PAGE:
The Failure of Success When Internationalizing

Wal-Mart in Korea … Best Buy in China … Tesco in the U.S. …  The list of companies that have tried to expand internationally and have failed is long indeed, as my students learn in my classes in International Business.  Of course, there are companies that have also been successful as they internationalized, such as IBM, BMW, Toyota, Mastercard, and UPS, to name just a few.

My students are initially very surprised that companies that have been so successful in their home markets could stumble when expanding overseas.  When I ask them why these companies have failed, the two most common reasons they give are that they did not do sufficient market research, and that they failed to adapt to the needs of consumers in the market.

But I push them to dig deeper, to look at some of the root causes.  I challenge them on why they would assume that these companies did not do any market research.  And was the failure to adapt simply a blindness to differences, or a willing choice they made?  After all, these companies have relatively deep pockets, and would want to be sure that their investments would pay off.  Wouldn’t they want to do their homework and due diligence before plunging into a new market?

In interviews with executives, various discussions with students (many of whom work for global companies, some at fairly senior levels), and from research on the topic, I believe that the reasons for failure come down to four underlying causes.

Number one is a “readiness” factor.  Cavusgil et al. (2012) have explained this very clearly when they write that management needs to “… determine the degree to which they have the motivation, resources, and skills necessary to successfully engage in international business.”  For many companies, considering the possibility of expanding into an international market and increasing revenues is reason enough for them.  Unfortunately, these companies get ahead of themselves and forge ahead without laying the proper groundwork.  Part of this groundwork includes the four questions that Cavusgil et al. suggest firms should ask themselves:

  1. What do we hope to gain from international business?
  2. Is international expansion consistent with other firm goals, now or in the future?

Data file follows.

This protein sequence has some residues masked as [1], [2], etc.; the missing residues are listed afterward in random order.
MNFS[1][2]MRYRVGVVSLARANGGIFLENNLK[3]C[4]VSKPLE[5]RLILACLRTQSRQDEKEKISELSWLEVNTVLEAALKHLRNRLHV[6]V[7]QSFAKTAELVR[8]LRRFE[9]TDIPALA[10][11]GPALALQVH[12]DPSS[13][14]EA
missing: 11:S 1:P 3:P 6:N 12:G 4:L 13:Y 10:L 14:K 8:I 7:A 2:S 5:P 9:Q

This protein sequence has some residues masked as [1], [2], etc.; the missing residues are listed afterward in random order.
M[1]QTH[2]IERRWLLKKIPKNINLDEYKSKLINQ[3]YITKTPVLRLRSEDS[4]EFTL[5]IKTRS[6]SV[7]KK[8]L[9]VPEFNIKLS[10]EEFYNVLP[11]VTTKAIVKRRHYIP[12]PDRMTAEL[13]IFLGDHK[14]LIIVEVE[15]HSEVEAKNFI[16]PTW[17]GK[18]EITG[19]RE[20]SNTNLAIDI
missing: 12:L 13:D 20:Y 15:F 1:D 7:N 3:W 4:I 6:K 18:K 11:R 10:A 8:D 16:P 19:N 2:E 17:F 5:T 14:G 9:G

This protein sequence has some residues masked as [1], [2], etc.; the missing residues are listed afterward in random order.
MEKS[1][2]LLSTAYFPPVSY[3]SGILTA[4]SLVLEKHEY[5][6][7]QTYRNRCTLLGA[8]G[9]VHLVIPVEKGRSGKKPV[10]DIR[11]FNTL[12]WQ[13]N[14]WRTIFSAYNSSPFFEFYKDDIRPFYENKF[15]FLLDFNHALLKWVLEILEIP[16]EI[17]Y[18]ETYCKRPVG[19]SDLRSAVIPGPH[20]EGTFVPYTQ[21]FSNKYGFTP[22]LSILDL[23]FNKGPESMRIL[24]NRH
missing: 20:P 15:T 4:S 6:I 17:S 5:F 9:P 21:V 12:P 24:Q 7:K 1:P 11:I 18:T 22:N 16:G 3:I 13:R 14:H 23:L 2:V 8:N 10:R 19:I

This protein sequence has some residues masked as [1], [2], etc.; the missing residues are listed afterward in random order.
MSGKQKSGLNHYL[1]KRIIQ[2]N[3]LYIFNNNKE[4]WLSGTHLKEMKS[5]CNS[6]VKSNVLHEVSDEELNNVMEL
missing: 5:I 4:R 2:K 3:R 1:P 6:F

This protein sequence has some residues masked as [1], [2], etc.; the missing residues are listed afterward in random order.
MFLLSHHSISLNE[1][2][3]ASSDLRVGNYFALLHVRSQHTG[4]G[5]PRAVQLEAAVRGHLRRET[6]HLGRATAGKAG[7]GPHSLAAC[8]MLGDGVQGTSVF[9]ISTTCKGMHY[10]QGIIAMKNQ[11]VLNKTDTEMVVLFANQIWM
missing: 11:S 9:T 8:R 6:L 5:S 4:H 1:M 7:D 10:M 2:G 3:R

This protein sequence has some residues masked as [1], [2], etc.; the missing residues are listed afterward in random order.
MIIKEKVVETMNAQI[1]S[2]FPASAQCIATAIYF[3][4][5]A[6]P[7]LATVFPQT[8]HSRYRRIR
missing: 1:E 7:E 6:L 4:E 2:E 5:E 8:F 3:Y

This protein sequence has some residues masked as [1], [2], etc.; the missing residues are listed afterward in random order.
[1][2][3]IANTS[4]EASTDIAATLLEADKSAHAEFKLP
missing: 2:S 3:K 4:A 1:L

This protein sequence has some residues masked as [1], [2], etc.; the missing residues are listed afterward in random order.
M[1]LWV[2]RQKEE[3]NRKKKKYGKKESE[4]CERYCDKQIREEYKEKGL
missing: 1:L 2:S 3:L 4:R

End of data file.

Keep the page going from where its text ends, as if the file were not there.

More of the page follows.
3. What demands will internalization place on firm resources?
  4. What is the basis of the firm’s competitive advantage?

For example, Target is a successful company that has only recently started to expand internationally.  It did this by acquiring the Canadian retail chain Zellers.  Target seems to be very cautious in its approach.  Even though many Canadians are familiar with Target and its logo, Target will continue to use the Zellers name as it learns how to operate their business model in a different country.  Contrast this with Best Buy, which opened its largest-ever store in China and then quickly added eight more stores.  Then, in 2011, it pulled the plug on all nine stores, realizing that its business model did not work in the Chinese market. 

Cavusgil’s questions will not only help companies to determine if internalization is right for them at this time, but also help them to develop a game plan, with specific actions and timelines, to improve their readiness.  For example, a company might want to hire an executive who has had extensive experience in the industry and in that country, and who is familiar with that country’s regulatory requirements.  It helps if that executive has some established relationships with government officials, since such relationship-building is very important in certain markets. 

Number two is a failure to consider criteria other than ROI in the decision on whether, where, when and how to internalization.  A company’s financial analysts may crunch the numbers and come up with very favorable returns.  Companies can get giddy with dreams of tremendous returns that they sometimes fail to probe and question the assumptions on which these numbers are based.